The Torah readings seem like strange choices to mark the beginning of mankind. Why isn’t the story of creating Adam and Eve read on the first day and the story of the expulsion from the Garden of Eden on the second day to highlight the ramifications of sin to capture the essence of judgment? Those would be the obvious selections to mark history by recounting history.

The Bible readings direct us to not narrowly focus on history but on civilization.

While Adam and Eve were the parents of all humanity, they were deeply flawed. Their first two sons fought, with one killing the other. Their surviving sons and daughters committed incest as they populated the world. In reading the story of Genesis, one cannot find a single exchange between humanity’s original parents and any of their offspring. Adam and Eve were seemingly terrible role models for future generations.

The Torah portions of Rosh Ha’shana take on the issue of parenting. Abraham is directed by God to separate his fighting sons. At tremendous personal pain, Abraham sends off the older Ishmael with the promise that he will become a patriarch of a great nation. While Isaac remains with Abraham, God soon commands Abraham to sacrifice Isaac until He stays the execution at the last minute. In sharp contrast to the non-parenting exhibited by the world’s first parents, the father of the Arab and Jewish nations was actively – and painfully – involved with setting each of his sons on a path towards fathering nations.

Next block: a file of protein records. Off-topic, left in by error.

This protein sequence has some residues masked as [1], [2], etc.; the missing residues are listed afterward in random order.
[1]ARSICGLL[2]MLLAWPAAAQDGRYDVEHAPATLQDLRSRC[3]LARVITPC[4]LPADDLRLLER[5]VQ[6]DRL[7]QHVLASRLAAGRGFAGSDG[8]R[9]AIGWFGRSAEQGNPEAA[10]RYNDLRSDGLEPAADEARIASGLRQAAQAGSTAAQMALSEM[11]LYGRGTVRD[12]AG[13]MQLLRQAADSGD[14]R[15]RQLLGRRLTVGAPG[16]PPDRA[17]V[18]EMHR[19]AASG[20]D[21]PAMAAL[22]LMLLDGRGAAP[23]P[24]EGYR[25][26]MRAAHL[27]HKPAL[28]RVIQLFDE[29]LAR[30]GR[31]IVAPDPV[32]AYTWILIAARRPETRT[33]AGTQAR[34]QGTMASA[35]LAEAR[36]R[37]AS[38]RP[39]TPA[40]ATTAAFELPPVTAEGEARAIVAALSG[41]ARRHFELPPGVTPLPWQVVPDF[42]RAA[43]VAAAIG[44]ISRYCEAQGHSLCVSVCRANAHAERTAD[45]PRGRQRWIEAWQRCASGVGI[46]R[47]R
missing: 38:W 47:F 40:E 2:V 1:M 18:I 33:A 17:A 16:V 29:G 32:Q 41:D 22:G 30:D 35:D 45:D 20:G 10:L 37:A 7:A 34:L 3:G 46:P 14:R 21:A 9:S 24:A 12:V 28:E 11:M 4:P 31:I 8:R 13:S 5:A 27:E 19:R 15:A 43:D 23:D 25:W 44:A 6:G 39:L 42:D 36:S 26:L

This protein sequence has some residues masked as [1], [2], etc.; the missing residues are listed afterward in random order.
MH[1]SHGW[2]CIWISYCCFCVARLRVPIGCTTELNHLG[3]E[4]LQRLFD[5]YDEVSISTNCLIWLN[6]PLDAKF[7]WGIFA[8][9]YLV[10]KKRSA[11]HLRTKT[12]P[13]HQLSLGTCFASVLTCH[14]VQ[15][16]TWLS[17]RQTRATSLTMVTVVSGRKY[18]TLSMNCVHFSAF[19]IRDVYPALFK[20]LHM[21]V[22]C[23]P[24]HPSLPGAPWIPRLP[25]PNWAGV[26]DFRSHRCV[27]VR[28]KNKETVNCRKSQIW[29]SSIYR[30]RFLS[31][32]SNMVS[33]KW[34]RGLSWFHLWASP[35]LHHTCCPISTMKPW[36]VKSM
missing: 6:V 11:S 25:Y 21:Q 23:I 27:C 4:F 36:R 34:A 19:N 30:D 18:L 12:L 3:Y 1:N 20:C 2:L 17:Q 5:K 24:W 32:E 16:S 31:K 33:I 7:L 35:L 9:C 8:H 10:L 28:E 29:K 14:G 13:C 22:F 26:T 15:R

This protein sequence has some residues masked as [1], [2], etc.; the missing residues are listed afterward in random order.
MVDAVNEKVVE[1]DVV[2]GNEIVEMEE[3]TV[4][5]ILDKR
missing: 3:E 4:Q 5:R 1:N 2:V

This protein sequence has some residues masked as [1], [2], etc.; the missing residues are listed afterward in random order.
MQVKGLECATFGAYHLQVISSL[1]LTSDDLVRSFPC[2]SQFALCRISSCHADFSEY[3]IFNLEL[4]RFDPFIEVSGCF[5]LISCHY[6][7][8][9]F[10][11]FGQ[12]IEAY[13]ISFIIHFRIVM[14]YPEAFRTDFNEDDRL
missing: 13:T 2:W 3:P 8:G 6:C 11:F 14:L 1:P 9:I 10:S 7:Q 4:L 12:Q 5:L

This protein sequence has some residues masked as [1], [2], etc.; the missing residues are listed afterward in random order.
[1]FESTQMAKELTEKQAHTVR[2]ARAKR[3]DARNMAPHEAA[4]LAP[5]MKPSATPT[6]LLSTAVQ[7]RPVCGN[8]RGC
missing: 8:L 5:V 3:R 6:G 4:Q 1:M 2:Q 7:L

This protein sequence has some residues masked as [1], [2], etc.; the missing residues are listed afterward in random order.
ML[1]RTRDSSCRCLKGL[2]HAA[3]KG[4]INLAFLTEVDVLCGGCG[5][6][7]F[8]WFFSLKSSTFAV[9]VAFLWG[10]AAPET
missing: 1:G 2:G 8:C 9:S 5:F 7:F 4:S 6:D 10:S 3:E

The theme of how to live with family members is capped at the Yom Kippur mincha service. The very last Torah reading as the Day of Judgment comes to a close comes from Leviticus 18 which deals with forbidden sexual relationships, the majority of which surround family members. Like the readings on Rosh Ha’shana, Jews do not recount the obvious choice – in this case, the Ten Commandments – on their most solemn day; they review how to act in a constructive civilized manner with family in sharp contrast to mankind’s founders.

Jews mark the birth of Adam every year but refrain both from naming it “Adam’s Day” and recounting the family he created, and opt instead to map a course for a healthy thriving society.

This can serve as a template for how many Americans think about Columbus Day. Some people now consider the celebration of a man who was a poor leader as a terrible message for society. Others object to the European takeover of the Americas and choose to call the day “Indigenous People’s Day.”

That is self-righteous inanity.

Columbus’s landing in America was a momentous event for the world in which 99% of humanity was introduced to nearly one-third of the planet’s land mass. It forever changed the course of history.  

The anniversary must be marked but, like Adam, not necessarily by idolizing the man. It should certainly not call out the “indigenous people” who did not alter the course of civilization. It is the land that must be considered at such time, not the people. Perhaps the correct name is “America Day” and should celebrate the incredible natural resources and beauty of the two continents.

Important events should be marked by their history and consecrated by the related timeless message, whether in regards to man or land.